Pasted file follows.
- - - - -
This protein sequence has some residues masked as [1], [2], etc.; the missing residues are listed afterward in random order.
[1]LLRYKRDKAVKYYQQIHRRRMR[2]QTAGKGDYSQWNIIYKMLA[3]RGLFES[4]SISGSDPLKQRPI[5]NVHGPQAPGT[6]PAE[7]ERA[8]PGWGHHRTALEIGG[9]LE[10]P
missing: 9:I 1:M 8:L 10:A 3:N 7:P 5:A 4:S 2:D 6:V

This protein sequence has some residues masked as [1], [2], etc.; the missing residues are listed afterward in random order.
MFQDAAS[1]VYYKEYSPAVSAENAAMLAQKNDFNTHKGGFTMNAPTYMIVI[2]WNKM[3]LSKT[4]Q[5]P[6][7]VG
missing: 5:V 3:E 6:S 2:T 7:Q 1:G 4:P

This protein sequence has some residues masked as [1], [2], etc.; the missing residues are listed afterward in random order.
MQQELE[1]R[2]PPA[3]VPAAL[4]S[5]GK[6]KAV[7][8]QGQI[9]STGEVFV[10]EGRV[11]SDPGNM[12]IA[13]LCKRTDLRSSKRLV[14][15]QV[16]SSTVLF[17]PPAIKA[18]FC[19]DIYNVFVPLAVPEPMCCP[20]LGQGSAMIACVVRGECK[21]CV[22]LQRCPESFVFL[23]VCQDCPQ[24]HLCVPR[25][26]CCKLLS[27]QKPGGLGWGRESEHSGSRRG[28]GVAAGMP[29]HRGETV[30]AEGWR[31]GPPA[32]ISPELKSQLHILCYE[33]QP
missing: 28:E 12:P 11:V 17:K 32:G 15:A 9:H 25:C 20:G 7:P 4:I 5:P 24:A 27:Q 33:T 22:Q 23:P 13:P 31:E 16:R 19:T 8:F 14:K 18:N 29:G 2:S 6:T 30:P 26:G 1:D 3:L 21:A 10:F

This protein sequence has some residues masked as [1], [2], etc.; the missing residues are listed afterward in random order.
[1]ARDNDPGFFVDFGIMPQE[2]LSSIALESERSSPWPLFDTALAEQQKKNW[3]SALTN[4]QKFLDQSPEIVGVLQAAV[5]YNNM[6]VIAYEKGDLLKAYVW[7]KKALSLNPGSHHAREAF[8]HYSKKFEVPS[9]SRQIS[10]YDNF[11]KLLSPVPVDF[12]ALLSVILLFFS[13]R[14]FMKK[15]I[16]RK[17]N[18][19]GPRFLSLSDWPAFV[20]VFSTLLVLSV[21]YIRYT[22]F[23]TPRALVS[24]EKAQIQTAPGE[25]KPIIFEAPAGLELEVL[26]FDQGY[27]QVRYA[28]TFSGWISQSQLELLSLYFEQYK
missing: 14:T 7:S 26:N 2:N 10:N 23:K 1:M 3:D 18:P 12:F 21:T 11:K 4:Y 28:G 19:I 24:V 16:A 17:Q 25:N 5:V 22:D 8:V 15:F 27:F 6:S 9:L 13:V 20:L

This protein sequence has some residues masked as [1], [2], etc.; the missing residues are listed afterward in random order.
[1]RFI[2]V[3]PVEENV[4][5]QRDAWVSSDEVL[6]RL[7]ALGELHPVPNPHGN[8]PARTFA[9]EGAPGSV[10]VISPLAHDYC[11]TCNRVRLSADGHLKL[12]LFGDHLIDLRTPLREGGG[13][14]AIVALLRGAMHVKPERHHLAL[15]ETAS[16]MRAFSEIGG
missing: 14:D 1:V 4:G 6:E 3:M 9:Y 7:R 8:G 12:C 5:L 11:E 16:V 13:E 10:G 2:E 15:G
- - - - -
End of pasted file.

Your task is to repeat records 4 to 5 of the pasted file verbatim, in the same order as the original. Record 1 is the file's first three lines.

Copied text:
This protein sequence has some residues masked as [1], [2], etc.; the missing residues are listed afterward in random order.
[1]ARDNDPGFFVDFGIMPQE[2]LSSIALESERSSPWPLFDTALAEQQKKNW[3]SALTN[4]QKFLDQSPEIVGVLQAAV[5]YNNM[6]VIAYEKGDLLKAYVW[7]KKALSLNPGSHHAREAF[8]HYSKKFEVPS[9]SRQIS[10]YDNF[11]KLLSPVPVDF[12]ALLSVILLFFS[13]R[14]FMKK[15]I[16]RK[17]N[18][19]GPRFLSLSDWPAFV[20]VFSTLLVLSV[21]YIRYT[22]F[23]TPRALVS[24]EKAQIQTAPGE[25]KPIIFEAPAGLELEVL[26]FDQGY[27]QVRYA[28]TFSGWISQSQLELLSLYFEQYK
missing: 14:T 7:S 26:N 2:N 10:N 23:K 1:M 3:D 18:P 12:F 21:T 11:K 4:Y 28:G 19:I 24:V 16:A 17:Q 25:N 5:V 22:D 8:V 15:F 27:F 6:S 9:L 13:V 20:L

This protein sequence has some residues masked as [1], [2], etc.; the missing residues are listed afterward in random order.
[1]RFI[2]V[3]PVEENV[4][5]QRDAWVSSDEVL[6]RL[7]ALGELHPVPNPHGN[8]PARTFA[9]EGAPGSV[10]VISPLAHDYC[11]TCNRVRLSADGHLKL[12]LFGDHLIDLRTPLREGGG[13][14]AIVALLRGAMHVKPERHHLAL[15]ETAS[16]MRAFSEIGG
missing: 14:D 1:V 4:G 6:E 3:M 9:Y 7:R 8:G 12:C 5:L 11:E 16:V 13:E 10:G 2:E 15:G